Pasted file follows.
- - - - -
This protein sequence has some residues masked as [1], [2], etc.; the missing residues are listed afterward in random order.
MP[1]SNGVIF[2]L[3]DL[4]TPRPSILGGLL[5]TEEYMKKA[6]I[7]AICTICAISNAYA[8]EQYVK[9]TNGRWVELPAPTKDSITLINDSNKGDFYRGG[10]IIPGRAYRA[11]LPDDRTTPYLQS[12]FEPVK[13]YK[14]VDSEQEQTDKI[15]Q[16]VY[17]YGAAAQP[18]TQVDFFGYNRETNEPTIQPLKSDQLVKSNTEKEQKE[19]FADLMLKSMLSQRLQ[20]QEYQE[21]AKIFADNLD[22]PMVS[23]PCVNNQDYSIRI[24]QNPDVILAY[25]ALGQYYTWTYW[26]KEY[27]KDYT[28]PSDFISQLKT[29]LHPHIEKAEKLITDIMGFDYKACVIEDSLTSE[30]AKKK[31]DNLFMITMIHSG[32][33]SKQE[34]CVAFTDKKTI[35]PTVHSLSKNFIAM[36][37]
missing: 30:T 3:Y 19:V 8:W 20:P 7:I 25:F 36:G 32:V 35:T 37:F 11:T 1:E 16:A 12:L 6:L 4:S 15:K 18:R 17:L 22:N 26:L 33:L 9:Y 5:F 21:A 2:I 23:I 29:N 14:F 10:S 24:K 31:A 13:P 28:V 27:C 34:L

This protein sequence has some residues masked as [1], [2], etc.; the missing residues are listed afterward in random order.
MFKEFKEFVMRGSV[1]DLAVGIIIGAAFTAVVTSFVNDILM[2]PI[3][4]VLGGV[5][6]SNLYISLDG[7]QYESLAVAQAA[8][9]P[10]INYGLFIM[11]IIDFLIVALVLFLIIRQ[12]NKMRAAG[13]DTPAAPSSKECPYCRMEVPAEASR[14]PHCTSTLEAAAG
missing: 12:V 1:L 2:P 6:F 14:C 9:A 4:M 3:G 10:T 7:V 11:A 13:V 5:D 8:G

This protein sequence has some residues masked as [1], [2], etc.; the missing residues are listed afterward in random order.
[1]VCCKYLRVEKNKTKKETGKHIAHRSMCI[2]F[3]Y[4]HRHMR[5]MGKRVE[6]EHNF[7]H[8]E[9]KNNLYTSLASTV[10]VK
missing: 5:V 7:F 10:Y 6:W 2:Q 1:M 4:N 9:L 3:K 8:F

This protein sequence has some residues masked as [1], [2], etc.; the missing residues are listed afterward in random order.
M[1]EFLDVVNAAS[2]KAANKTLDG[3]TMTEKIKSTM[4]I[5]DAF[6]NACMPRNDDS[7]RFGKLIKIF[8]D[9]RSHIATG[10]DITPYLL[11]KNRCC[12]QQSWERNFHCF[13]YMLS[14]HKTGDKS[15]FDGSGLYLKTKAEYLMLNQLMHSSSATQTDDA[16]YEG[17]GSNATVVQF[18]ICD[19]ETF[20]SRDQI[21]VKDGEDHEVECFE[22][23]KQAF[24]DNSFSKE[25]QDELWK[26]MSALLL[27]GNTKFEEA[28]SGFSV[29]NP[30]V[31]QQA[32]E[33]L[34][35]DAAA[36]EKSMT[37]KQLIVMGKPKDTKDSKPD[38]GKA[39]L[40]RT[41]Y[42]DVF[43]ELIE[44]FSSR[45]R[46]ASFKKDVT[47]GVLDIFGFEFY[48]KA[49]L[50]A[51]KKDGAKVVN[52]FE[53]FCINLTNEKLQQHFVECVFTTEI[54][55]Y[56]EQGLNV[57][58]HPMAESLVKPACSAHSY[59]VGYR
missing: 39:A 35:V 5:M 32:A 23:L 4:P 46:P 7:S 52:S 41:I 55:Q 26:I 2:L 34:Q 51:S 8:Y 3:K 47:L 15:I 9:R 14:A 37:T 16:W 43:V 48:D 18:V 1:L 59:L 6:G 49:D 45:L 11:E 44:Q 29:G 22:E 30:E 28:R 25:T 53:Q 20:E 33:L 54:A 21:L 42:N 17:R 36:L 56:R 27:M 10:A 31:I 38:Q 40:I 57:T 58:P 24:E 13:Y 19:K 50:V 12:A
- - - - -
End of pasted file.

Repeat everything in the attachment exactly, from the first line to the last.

This protein sequence has some residues masked as [1], [2], etc.; the missing residues are listed afterward in random order.
MP[1]SNGVIF[2]L[3]DL[4]TPRPSILGGLL[5]TEEYMKKA[6]I[7]AICTICAISNAYA[8]EQYVK[9]TNGRWVELPAPTKDSITLINDSNKGDFYRGG[10]IIPGRAYRA[11]LPDDRTTPYLQS[12]FEPVK[13]YK[14]VDSEQEQTDKI[15]Q[16]VY[17]YGAAAQP[18]TQVDFFGYNRETNEPTIQPLKSDQLVKSNTEKEQKE[19]FADLMLKSMLSQRLQ[20]QEYQE[21]AKIFADNLD[22]PMVS[23]PCVNNQDYSIRI[24]QNPDVILAY[25]ALGQYYTWTYW[26]KEY[27]KDYT[28]PSDFISQLKT[29]LHPHIEKAEKLITDIMGFDYKACVIEDSLTSE[30]AKKK[31]DNLFMITMIHSG[32][33]SKQE[34]CVAFTDKKTI[35]PTVHSLSKNFIAM[36][37]
missing: 30:T 3:Y 19:V 8:W 20:P 7:I 25:F 36:G 32:V 35:T 37:F 11:T 1:E 16:A 12:L 6:L 4:S 15:K 18:R 17:L 22:N 26:L 33:L 9:Y 5:F 21:A 2:I 23:I 29:N 14:F 10:S 24:K 31:A 13:P 28:V 27:C 34:L

This protein sequence has some residues masked as [1], [2], etc.; the missing residues are listed afterward in random order.
MFKEFKEFVMRGSV[1]DLAVGIIIGAAFTAVVTSFVNDILM[2]PI[3][4]VLGGV[5][6]SNLYISLDG[7]QYESLAVAQAA[8][9]P[10]INYGLFIM[11]IIDFLIVALVLFLIIRQ[12]NKMRAAG[13]DTPAAPSSKECPYCRMEVPAEASR[14]PHCTSTLEAAAG
missing: 12:V 1:L 2:P 6:F 14:C 9:A 4:M 3:G 10:T 7:V 11:A 13:V 5:D 8:G

This protein sequence has some residues masked as [1], [2], etc.; the missing residues are listed afterward in random order.
[1]VCCKYLRVEKNKTKKETGKHIAHRSMCI[2]F[3]Y[4]HRHMR[5]MGKRVE[6]EHNF[7]H[8]E[9]KNNLYTSLASTV[10]VK
missing: 5:V 7:F 10:Y 6:W 2:Q 1:M 4:N 9:L 3:K 8:F

This protein sequence has some residues masked as [1], [2], etc.; the missing residues are listed afterward in random order.
M[1]EFLDVVNAAS[2]KAANKTLDG[3]TMTEKIKSTM[4]I[5]DAF[6]NACMPRNDDS[7]RFGKLIKIF[8]D[9]RSHIATG[10]DITPYLL[11]KNRCC[12]QQSWERNFHCF[13]YMLS[14]HKTGDKS[15]FDGSGLYLKTKAEYLMLNQLMHSSSATQTDDA[16]YEG[17]GSNATVVQF[18]ICD[19]ETF[20]SRDQI[21]VKDGEDHEVECFE[22][23]KQAF[24]DNSFSKE[25]QDELWK[26]MSALLL[27]GNTKFEEA[28]SGFSV[29]NP[30]V[31]QQA[32]E[33]L[34][35]DAAA[36]EKSMT[37]KQLIVMGKPKDTKDSKPD[38]GKA[39]L[40]RT[41]Y[42]DVF[43]ELIE[44]FSSR[45]R[46]ASFKKDVT[47]GVLDIFGFEFY[48]KA[49]L[50]A[51]KKDGAKVVN[52]FE[53]FCINLTNEKLQQHFVECVFTTEI[54][55]Y[56]EQGLNV[57][58]HPMAESLVKPACSAHSY[59]VGYR
missing: 39:A 35:V 5:M 32:A 23:L 4:P 46:P 7:S 52:S 41:I 55:Q 26:I 2:L 34:Q 51:S 8:Y 3:K 47:L 15:I 9:R 14:A 37:T 16:W 43:V 48:D 18:V 1:L 59:L 6:G 49:D 45:L 11:E 44:Q 29:G 22:E 30:E 28:R 25:T 53:Q 20:E 33:L 54:A 21:L 42:N 17:R 36:L 56:R 27:M 10:A 31:I 38:Q 40:I 57:T 58:P 24:E 13:Y 19:K 50:V 12:A